Could an Unknowing Compromised Photo of You be on the Scandalous “Marines United” Website?

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On April 7, 2017, two Camp Pendleton Marines were charged with an association with the scandalous and disgraceful website “Marines United.” Over 55,000 images were stored on the website, and the Naval Criminal Investigative Service (NCIS) any possible victim to come forward.

What is “Marines United?”

“Marines United” was a private invite-only Facebook Page created in 2015, that contained over 55,000 photos of women either nude or scantily clad. Many of the pictures are revenge porn photos and videos posted by primarily Marines without the woman’s consent. Many other photos and videos are of female Marines who are unknowingly recorded in their barracks or while they were deployed. While the site is now shut down, over 750 Marines are now facing court martials, depending on their degree of involvement in the website.

What Can You Do?   

If you are a female active duty or veteran (especially Marines), and you think that there could be a photo or video of you that could date back as far as 2001, then you should contact the Naval Criminal Investigative Service (NCIS) at (910) 451- 8071. Tell the Special Agent who answers that you would like to find out if your photo could have been one of the 55,000 pictures stored on the website.

What Will Happen?

After contacting NCIS, they will ask you the location and situation where you think you might have been photographed. Also, if you have suspicions that an ex posted intimate photos as a form of revenge porn, NCIS will ask what is the name of the military personnel.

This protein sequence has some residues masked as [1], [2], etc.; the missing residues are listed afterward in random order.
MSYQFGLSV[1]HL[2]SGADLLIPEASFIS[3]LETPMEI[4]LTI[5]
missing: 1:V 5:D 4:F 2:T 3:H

If there is not a military base close to your home, two NCIS agents (at least one female) can meet you at your home. They will take photos of their facial recognition, as well as take pictures of any tattoos or other markings that could be helped to identify if your photo was posted to the website.  NCIS will ask if you could e-mail them pictures of you from the time that you think the photo or video was taken. Keep in mind also, the conversation will be recorded.  

It can take many weeks for the NCIS agents to discover if your photo or a video was on the website. After that, if you were over the age of 18 when the photo was taken, you can decide if you want to pursue any legal or civil charges.

Even if you think it is remotely possible that your photo could have been on the “Marines United” website, NCIS is asking for any potential victim to come forward.

 

 

Why are Female Veterans Less Likely to be Diagnosed with a Traumatic Brain Injuries?

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                                       What is a Traumatic Brain Injury?